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DAY 2 of FOST - How Retail Evolved From XL to CX to ME Julie Vens - De Vos - October 12, 2017

Tours Once Upton A Time

This is a snippet of insights of day 2 of the nexxworks Future of Shopping Tour. Stay tuned in the coming days for the sequels or check out day 1 here.  

The visionary Jon Bird, CEO of Labstore, kicked off a sunny day in New York with a trip down retail memory lane. Back in 1992, Walmart was killing all statistics and digital wasn't even a topic on any strategy agenda yet. In 1995 Amazon still had an eighties look styled homepage and physical retail wasn't being questioned. Jon took us on that wonderful journey from XL to CX to ME. 


Back then, it was the XL era of retail. It meant you were successful if you could brag with numbers: the amount of stores, the geographical expansion, bigger and bolders outlets, ... Assortment management equaled making sure you had as many products as possible so your shopper had a choice.

Unfortunately, it turned out people absolutely hate unlimited choice.

But the most important job for a retailer is not making sure you have anything you can imagine for your customer. It's minimizing the energy your shopper needs to use when buying from you. One of the most beautiful examples is (yet again) Amazon. They have the world's first bookstore where you can actually see every front cover of the books. Space is scarce, so it implies they might not have the largest collection in-store. It needs no context that they tackled that particular need differently and successfully. It's funny when you go to Herald Square in New York and look up to Macy's billboard stating: We're the world largest department store! The truth is: nobody cares! Tragically, that very specific building is worth more than the company itself due to that strategy. 


Today, customer experience - CX - is the new currency that pays a retailer's bills. Yes, Amazon got that right but they're not the only one. Tommy Hilfiger created a solution that allows shoppers (or swipers) to buy on Tinder. Warby Parker revolutionized eyewear retail by introducing the Try At Home routine. Aday is another wonderful store that started online but turned offline a few months ago with a pop-up shop. What should have been a pop-up for a month became a huge success that got extended by weeks. Popping up in different neighbourhoods allows them to avoid geographical saturation. Given that their story is so compelling, shoppers fall in love with the brand and become loyal online anyway.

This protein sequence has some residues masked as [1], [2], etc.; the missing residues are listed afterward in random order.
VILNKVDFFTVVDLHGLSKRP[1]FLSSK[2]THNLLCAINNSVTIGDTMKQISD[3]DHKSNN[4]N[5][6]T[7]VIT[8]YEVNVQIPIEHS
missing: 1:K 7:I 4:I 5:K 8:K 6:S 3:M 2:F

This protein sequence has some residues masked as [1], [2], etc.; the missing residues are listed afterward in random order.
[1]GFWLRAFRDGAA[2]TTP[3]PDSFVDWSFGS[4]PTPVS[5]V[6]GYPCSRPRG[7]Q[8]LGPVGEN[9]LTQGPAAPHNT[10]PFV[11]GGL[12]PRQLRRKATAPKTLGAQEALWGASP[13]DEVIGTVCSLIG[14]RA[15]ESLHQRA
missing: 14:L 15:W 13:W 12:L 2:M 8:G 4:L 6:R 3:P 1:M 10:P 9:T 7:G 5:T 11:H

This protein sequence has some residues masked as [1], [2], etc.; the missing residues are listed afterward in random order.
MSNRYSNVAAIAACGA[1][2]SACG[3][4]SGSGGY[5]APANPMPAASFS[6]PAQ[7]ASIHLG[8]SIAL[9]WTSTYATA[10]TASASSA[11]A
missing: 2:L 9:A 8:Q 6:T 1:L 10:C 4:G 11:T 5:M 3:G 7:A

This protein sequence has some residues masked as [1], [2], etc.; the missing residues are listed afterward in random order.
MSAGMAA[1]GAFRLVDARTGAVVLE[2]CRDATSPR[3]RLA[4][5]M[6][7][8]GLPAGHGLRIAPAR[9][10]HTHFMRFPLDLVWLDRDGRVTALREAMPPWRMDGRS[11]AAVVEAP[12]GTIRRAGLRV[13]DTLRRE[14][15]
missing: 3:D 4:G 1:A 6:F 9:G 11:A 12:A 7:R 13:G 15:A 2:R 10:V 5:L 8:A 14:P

Read again btw: this is not pure techie-stuff or complex at all. It's just designing an experience that starts from your customer's need. When you do this and THEN you add the power of technology, it becomes extremely interesting. Technology is thriving so let's look forward to a world of visual search for example.

The world is really about to become buyable.

Our current surrounding is even just the starting point as augmented reality is around the corner waiting to exponentially pimp how we try and buy.


Now is the time to craft your story. If you don't write it starting from your customer, you won't be able to survive in the tech-driven world of ME. No success story has been built on strategies only. Ideas are good but also require rock solid execution. Technology and the data it generates fuel a new elevated standard of execution. A standard where you as a retailer have the ability to know your customer and engage with him on a 1 to 1 level.

Gen Y and older might still be tolerant in this period of transformation but Gen Z won't be. This next buying generation is in a constant state of partial attention so you better grab your time to shine. Nevertheless, it's not the only group where opportunities are. Wholefoods is sexy but less than 1% of all Americans ever buy something there. Differences in ethnicity, age, lifestyle, ... will remain relevant to craft your strategy to, but whichever demographic you chose, you'll need to execute it on their personal ME level and use the technologies that are available today to do so. 

Once upon a was about personal contact and having an authentic experience. A 'me' moment. Today, for some people it seems like fairy tales do not last as technologies blend in too visibly. This Future of Shopping week however shows a bright next chapter. The story will continue, but powered by technologies that became invisible but which make sure the good guy wins at the end. 

Julie Vens
Julie Vens - De Vos

Julie is CEO and Partner at nexxworks. As a natural communicator with 5 years of experience in a corporate FMCG environment, she fully understands how customers are the true...


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